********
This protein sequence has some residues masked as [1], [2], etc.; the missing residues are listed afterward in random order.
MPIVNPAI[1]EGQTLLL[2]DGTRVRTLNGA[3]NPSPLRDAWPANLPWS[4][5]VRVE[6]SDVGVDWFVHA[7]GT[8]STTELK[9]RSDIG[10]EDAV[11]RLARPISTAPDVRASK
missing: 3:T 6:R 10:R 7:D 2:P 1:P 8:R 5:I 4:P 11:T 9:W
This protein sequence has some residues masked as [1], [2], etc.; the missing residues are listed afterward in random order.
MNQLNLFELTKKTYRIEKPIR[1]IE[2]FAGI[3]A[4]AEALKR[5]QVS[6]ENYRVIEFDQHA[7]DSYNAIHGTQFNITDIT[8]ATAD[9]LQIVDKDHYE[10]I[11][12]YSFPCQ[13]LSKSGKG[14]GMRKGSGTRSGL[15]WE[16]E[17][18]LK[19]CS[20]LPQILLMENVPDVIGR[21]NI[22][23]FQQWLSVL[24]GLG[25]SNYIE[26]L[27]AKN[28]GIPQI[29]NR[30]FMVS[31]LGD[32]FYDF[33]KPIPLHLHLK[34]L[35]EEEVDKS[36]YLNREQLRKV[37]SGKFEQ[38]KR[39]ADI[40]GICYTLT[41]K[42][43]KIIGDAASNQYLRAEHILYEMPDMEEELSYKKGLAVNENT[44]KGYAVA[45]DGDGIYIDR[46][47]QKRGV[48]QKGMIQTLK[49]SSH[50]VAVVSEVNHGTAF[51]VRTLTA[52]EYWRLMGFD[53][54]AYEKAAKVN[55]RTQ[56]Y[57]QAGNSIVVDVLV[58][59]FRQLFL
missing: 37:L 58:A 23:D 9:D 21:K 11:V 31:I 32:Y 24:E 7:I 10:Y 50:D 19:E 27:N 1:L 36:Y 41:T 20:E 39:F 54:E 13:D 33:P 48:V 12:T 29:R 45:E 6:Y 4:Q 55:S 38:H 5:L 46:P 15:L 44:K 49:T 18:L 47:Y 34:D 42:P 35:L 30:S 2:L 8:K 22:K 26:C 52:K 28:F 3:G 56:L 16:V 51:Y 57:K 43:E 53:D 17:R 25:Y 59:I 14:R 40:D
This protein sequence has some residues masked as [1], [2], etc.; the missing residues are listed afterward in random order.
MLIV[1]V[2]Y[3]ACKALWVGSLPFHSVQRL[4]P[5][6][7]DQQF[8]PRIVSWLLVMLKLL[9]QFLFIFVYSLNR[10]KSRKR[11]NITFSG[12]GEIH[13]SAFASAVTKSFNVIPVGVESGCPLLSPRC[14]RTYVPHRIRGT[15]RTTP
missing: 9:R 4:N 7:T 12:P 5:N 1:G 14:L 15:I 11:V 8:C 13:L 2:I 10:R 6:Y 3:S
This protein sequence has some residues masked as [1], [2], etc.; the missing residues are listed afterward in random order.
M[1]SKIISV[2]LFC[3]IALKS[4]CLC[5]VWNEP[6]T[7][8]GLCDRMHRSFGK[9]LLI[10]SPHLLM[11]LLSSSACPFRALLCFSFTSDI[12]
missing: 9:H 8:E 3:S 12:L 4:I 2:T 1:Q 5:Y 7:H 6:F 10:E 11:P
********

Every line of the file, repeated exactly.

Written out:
This protein sequence has some residues masked as [1], [2], etc.; the missing residues are listed afterward in random order.
MPIVNPAI[1]EGQTLLL[2]DGTRVRTLNGA[3]NPSPLRDAWPANLPWS[4][5]VRVE[6]SDVGVDWFVHA[7]GT[8]STTELK[9]RSDIG[10]EDAV[11]RLARPISTAPDVRASK
missing: 3:T 6:R 10:R 7:D 2:P 1:P 8:R 5:I 4:P 11:T 9:W
This protein sequence has some residues masked as [1], [2], etc.; the missing residues are listed afterward in random order.
MNQLNLFELTKKTYRIEKPIR[1]IE[2]FAGI[3]A[4]AEALKR[5]QVS[6]ENYRVIEFDQHA[7]DSYNAIHGTQFNITDIT[8]ATAD[9]LQIVDKDHYE[10]I[11][12]YSFPCQ[13]LSKSGKG[14]GMRKGSGTRSGL[15]WE[16]E[17][18]LK[19]CS[20]LPQILLMENVPDVIGR[21]NI[22][23]FQQWLSVL[24]GLG[25]SNYIE[26]L[27]AKN[28]GIPQI[29]NR[30]FMVS[31]LGD[32]FYDF[33]KPIPLHLHLK[34]L[35]EEEVDKS[36]YLNREQLRKV[37]SGKFEQ[38]KR[39]ADI[40]GICYTLT[41]K[42][43]KIIGDAASNQYLRAEHILYEMPDMEEELSYKKGLAVNENT[44]KGYAVA[45]DGDGIYIDR[46][47]QKRGV[48]QKGMIQTLK[49]SSH[50]VAVVSEVNHGTAF[51]VRTLTA[52]EYWRLMGFD[53][54]AYEKAAKVN[55]RTQ[56]Y[57]QAGNSIVVDVLV[58][59]FRQLFL
missing: 37:L 58:A 23:D 9:D 21:K 11:V 31:I 32:Y 24:E 7:I 10:Y 50:D 19:E 27:N 1:L 36:Y 41:T 20:E 39:F 54:E 13:D 33:P 48:V 12:T 29:R 45:E 6:Y 4:Q 55:S 38:H 5:L 46:P 15:L 44:K 49:T 18:L 47:Y 34:D 42:P 35:L 30:S 2:L 8:K 22:K 26:C 52:K 28:F 3:G 56:L 16:V 51:Y 57:K 43:E 53:D 17:R 25:Y 59:I 14:R 40:D
This protein sequence has some residues masked as [1], [2], etc.; the missing residues are listed afterward in random order.
MLIV[1]V[2]Y[3]ACKALWVGSLPFHSVQRL[4]P[5][6][7]DQQF[8]PRIVSWLLVMLKLL[9]QFLFIFVYSLNR[10]KSRKR[11]NITFSG[12]GEIH[13]SAFASAVTKSFNVIPVGVESGCPLLSPRC[14]RTYVPHRIRGT[15]RTTP
missing: 9:R 4:N 7:T 12:P 5:N 1:G 14:L 15:I 11:V 8:C 13:L 2:I 10:R 6:Y 3:S
This protein sequence has some residues masked as [1], [2], etc.; the missing residues are listed afterward in random order.
M[1]SKIISV[2]LFC[3]IALKS[4]CLC[5]VWNEP[6]T[7][8]GLCDRMHRSFGK[9]LLI[10]SPHLLM[11]LLSSSACPFRALLCFSFTSDI[12]
missing: 9:H 8:E 3:S 12:L 4:I 2:T 1:Q 5:Y 7:H 6:F 10:E 11:P